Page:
Board members and congregants and staff seem to find it easy to criticize their pastor or leader. After all he works for them. As a former pastor and one who consults with pastors regularly I would suggest that there are a number of things that bring major discouragement to your pastor. 

1. Bringing a major issue up on Sunday after your pastor has preached. Most non-preachers don't understand how much energy goes into a Sunday message. Unless there is an emergency, Sunday is the wrong day to dump issues on your pastor. So is Monday when  he is recovering from Sunday. For most of us weekends are just regular days. Not so for your pastor.

2. Professional critics. Now I am a firm believer that we ought to be able to talk about any issue but I am most likely to listen carefully to who I know have my best interests in mind. There are people who believe that their spiritual gift is to criticize others, especially pastors. While your pastor may choose to respond graciously it does not mean that he is not hurt deeply by a constant barrage of criticism. 

3. Anonymous letters. I have a rule. If a letter is anonymous I will not read it. If someone does not have the guts to reveal who they are why should I listen to their counsel (actually it is rarely counsel but critical feedback).

4. Passive aggressive individuals. These are those who say one thing to one's face and then do the opposite behind one's back. As I have said previously, this is not only a form of dishonesty but it requires a lot of time and energy when that behavior causes conflict in relationships and in the church. 

5. Passing on information from anonymous sources and refusing to reveal where the information comes from. Comments like "Many people feel this way" without naming who feels that way leaves a pastor in an impossible position. I for one, will not have a conversation with anyone who comes with this kind of information if they are not willing to reveal the source. I cannot evaluate the information without knowing the source and some sources I will discount immediately because they are professional critics.

6. Power brokers. These are people who use power to get their way rather than through the normal channels of leadership. They try to win by intimidation or threats. As a leader I ask them to please  share their issues with my leadership group which immediately causes them to back off. They don't like accountability but want to force their way behind the scenes.

7. Legalists. These are professional pharisees who believe that everyone should see life and Christian practices (most of them are not Christian practices) their way. There is much in the Christian life that is grey and where we are to follow our conscience. Legalists want people to live in their bondage (see Galatians) rather than in the freedom of Jesus.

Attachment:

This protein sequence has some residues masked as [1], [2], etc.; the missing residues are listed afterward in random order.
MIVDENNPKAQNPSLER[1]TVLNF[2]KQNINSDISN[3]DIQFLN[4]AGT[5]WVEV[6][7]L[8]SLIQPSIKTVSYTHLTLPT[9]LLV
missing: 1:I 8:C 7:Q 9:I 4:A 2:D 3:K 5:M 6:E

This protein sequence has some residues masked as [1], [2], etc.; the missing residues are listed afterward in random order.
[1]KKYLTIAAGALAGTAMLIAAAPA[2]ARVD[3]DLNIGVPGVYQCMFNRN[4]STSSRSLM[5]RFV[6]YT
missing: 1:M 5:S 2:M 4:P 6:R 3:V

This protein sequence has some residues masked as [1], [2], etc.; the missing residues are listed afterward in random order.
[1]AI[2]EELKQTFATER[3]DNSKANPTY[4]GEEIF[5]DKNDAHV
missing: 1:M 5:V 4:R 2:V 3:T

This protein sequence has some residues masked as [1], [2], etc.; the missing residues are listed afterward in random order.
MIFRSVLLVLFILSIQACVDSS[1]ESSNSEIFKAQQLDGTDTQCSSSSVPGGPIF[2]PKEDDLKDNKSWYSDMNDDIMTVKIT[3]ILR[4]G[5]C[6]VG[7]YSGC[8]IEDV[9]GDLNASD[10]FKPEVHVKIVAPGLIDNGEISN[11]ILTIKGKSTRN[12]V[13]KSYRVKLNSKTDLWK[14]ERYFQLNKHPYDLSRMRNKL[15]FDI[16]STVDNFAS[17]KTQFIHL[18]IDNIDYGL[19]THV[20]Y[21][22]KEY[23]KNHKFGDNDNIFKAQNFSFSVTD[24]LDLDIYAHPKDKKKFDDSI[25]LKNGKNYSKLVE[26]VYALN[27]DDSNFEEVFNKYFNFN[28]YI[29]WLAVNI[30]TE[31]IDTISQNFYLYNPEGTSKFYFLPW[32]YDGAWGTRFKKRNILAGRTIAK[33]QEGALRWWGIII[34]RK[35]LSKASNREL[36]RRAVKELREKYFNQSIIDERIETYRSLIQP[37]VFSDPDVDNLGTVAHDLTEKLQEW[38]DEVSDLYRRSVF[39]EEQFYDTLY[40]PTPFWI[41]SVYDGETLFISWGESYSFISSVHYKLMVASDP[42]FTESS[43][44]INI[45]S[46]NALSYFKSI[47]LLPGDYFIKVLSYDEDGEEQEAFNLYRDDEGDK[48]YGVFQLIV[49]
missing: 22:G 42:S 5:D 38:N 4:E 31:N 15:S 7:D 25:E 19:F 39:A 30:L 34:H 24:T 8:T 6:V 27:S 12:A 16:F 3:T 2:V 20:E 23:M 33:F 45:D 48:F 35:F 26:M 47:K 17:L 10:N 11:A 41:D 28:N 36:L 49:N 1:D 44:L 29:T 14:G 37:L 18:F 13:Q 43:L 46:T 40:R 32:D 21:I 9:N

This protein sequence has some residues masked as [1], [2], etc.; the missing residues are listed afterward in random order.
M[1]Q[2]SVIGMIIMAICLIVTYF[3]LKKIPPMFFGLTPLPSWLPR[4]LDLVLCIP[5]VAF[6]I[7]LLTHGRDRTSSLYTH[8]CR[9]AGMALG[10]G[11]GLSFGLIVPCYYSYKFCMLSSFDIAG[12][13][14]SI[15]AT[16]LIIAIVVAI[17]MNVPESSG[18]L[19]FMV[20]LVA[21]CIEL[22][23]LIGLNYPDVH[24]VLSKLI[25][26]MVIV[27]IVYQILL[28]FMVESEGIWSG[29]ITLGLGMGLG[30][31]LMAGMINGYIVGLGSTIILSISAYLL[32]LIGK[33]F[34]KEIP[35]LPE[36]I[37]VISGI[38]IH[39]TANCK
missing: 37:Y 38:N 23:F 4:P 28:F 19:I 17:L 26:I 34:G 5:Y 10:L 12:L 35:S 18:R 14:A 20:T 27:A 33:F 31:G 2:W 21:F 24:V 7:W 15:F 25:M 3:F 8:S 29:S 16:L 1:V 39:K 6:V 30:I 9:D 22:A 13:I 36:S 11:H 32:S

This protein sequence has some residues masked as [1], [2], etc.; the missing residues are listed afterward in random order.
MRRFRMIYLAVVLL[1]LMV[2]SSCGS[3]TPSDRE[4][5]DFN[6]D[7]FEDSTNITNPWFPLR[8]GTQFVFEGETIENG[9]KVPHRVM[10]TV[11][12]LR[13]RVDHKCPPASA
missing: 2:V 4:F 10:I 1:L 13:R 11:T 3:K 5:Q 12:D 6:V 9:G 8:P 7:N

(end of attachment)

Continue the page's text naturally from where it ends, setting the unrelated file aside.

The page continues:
8. Sharing issues about you with others rather than with you personally. I invite any who have issues with me to talk to me. It is gossip, passive aggressive behavior, destructive and cowardly to talk to others about a leader when they have not talked to the leader themselves. It also is unbiblical (see Matthew 18).

9. Staff who go around them to complain to board members. This is not only bad governance but it hurts the ability of a leader to lead. Furthermore, the board member gets only one side of the story. If a staff member feels that there is a moral issue at stake he or she should ask for a meeting with the pastor and the church chair so there can be a real conversation without violating the chain of supervision.

10. Those who want their church to look like the church they left. Here is an irony. Many people leave a church unhappy but their version of church is the one they left. Every church is unique. Your present church will never be your former church, for better or for worse. Suggestions are great when make in the right spirit. Your pastor does not pastor your former church but your current church.

11. Church leaders who don't keep confidences. What is said in a board room belongs there and no where else. Those who violate board procedures and agreements kill trust for the rest of the board.

All of T.J. Addington's books including his latest, Deep Influence,  are available from the author for the lowest prices and a $2.00 per book discount on orders of ten or more.

  • Mar 12, 2013
  • Category: News
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